1834. The village saw the stately funeral of Sir Richard King, K.C.B., Commander-in-Chief at the Nore, who was laid in a vault in the centre of the chancel, and whose monument on the wall close by, records that death has no respect of persons, and that admirals as we0ll as harvest labourers are alike, obliged to go at the call of cholera.
The solution to every problem is a.) time , or  b.) another problem.

Offline CDP

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Re: Eastchurch Churchwardens accounts 1665 onwards
« Reply #7 on: May 26, 2013, 12:26:07 »
These record are all from Sheppey Church Magazine 1885 .
Eastchurch Parish Registers

1701  John Ratcliff, yeoman and Mary Sanders, spinster, married Aug 5th with this note, “ Banns published five years since “.
1703  Jan 4th  Joseph Snell, labourer and Cath Stownard married by a twofold license.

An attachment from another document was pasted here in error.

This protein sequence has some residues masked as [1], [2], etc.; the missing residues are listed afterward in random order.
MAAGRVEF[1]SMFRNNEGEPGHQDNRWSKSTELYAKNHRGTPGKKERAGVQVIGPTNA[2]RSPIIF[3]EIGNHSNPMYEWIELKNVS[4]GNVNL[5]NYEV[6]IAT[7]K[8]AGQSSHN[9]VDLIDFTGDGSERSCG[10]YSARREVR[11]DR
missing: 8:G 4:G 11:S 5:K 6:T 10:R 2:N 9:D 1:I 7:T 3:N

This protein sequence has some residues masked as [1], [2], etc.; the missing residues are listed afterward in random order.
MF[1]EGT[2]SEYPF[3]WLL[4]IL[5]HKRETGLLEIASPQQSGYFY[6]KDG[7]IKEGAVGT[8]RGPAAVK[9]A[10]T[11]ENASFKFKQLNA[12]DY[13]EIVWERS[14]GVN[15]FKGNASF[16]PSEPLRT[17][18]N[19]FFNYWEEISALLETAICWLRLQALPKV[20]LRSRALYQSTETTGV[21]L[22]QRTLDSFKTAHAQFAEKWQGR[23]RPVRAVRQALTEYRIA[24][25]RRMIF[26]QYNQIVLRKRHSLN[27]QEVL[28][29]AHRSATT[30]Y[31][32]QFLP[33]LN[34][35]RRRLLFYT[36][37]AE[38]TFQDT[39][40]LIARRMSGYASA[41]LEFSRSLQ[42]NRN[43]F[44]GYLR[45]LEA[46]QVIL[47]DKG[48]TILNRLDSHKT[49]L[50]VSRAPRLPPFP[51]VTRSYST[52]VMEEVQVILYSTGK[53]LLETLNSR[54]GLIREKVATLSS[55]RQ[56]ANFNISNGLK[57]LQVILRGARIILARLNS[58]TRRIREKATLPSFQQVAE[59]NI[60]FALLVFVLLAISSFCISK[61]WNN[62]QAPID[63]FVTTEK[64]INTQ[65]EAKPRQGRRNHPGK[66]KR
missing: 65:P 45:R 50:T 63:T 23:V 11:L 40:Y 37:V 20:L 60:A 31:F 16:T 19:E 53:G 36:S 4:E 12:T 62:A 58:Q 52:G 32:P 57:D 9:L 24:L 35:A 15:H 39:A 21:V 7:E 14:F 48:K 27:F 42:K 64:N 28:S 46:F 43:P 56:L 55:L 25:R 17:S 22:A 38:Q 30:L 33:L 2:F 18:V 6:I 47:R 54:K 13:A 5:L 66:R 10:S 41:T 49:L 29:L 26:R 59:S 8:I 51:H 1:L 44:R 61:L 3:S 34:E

1705  John Davis, labourer, became the 6th husband of Elizabeth Smith, aged 81.

1721  John Hardman, bach. of Quinbro’ and Elizabeth Crosier, a widow of Minster, married by “ certifcate of banns published in each parish (not allowed now,in 1884). 
           
1786  Aaron Brown died  ,buried in Minster but noted in Eastchurch  register as  “ He had a good character “.   

1789  Mary Jarrett, aged 50 is called “ a good kind of woman , who was born here and lived all her days “, died suddenly when they were taking her to bed “.

1798  Two men “ supposed to be Russian “,  found on the sea shore, found their last resting place in our yard.


1800  The Rev. David Martin, who had been curate for many years, lost his wife. The stone on which her death is recorded with that of her husband and some of the family, is now placed underneath the Communion Table.

1808  A young man is recorded as having died of a disease for which we fancy that the Registrar-General now provides no column for entry “. James Rowland, aged 27 hurt his constitution by overworking  himself.

In old times, as people whose memory can carry them back beyond 1840, will remember the Schools were held in the church in the past, that now is given up to the school children on Sundays. We can fancy the old lady who presided there when we read in 1810 ” Ann Harris, she had formerly been the village school mistress aged 88".